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João Lourenço says that the return of JES is good for the party and for the country

President João Lourenço spoke for the first time about the return of his predecessor, José Eduardo dos Santos, to Angola, claiming to be good for the country and for the party.

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Lourenço's statements are published this Tuesday in an article by the Financial Times (FT) that draws a picture of Angola and its challenges for the foreseeable future, highlighting the difficulties faced by João Lourenço in the face of an economic "storm" he has not yet managed. to control.

"The fact that he (José Eduardo dos Santos) has returned is good for everyone, not just for our relationship, but good for the country, good for the party," the President told the FT, who noted the conciliatory tone in the face of to his predecessor, noting at the same time that the fight against corruption that João Lourenço elected as his banner "has wreaked havoc on the MPLA".

"But there are signs of slowing down as next year's elections approach and the need for party unity will be essential," the FT reads.

José Eduardo dos Santos, whose eldest daughter, Isabel dos Santos, has been one of the main targets of justice, returned to Angola in September, after being withdrawn for 30 months in Spain, but nothing was disclosed about the reasons that led him to return. officially. From the Presidency, nothing was heard on the subject either.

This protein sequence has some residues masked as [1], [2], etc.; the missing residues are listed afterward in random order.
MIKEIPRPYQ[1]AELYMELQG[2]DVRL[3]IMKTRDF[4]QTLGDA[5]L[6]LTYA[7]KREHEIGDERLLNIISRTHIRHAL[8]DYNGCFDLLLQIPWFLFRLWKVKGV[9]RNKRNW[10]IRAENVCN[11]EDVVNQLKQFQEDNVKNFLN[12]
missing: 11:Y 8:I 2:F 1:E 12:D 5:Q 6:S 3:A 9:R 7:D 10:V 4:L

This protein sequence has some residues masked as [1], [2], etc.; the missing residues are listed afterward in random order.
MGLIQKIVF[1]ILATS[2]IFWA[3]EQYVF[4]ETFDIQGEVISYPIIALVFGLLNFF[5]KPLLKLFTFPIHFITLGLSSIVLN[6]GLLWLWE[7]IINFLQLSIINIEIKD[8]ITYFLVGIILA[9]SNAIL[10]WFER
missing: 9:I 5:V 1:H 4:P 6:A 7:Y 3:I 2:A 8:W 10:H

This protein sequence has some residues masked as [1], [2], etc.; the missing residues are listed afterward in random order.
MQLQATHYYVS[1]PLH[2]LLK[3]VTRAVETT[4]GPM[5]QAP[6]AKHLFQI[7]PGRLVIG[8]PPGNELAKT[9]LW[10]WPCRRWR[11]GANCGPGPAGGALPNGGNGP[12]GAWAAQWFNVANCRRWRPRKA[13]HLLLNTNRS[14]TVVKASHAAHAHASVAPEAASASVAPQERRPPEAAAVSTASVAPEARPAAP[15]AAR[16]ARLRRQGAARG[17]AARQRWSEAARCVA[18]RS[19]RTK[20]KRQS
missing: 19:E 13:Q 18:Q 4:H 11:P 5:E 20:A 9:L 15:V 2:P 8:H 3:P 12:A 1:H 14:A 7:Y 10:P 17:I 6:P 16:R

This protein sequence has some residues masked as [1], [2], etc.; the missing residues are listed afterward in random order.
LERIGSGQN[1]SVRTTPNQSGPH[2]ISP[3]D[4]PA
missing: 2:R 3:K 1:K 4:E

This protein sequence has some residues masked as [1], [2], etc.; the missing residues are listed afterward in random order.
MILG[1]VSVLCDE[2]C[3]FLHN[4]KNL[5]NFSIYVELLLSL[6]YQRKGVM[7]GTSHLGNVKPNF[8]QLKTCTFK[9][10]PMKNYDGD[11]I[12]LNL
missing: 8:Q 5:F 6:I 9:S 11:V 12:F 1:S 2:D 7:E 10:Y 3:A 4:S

On the day that the former president, who led Angola for 38 years, returned, on 14 September, João Lourenço was visiting Cuanza Norte province, and José Eduardo dos Santos was received at the airport by the State Protocol, but without presence of any member of the Government or MPLA leader, party of which he is president emeritus.

Only two days later did the Presidency make it known, via its Facebook page, that the two "greeted each other" in a telephone conversation.

The Financial Times text highlights that, given the economic recession – now in its fifth year – the MPLA seems more vulnerable than at any other time in its nearly 50-year rule in Angola, despite João Lourenço being confident of victory.

"As for the possibility of having a bad result in the next elections, I think it is very remote," he told reporters, adding that those who knew the country understand the MPLA's capacity for resistance.

With a congress to choose a new leadership for the party scheduled for December, João Lourenço already has at least one rival, the militant António Venâncio, who presented himself as a candidate last week.

It also faces, as the newspaper points out, the disenchantment of the urban middle class, which according to some analysts tends to move away from the MPLA, and a robust opposition that brought together three parties in a United Patriotic Front that has sought to capitalize on the high levels of dissatisfaction among Angolans with the government.

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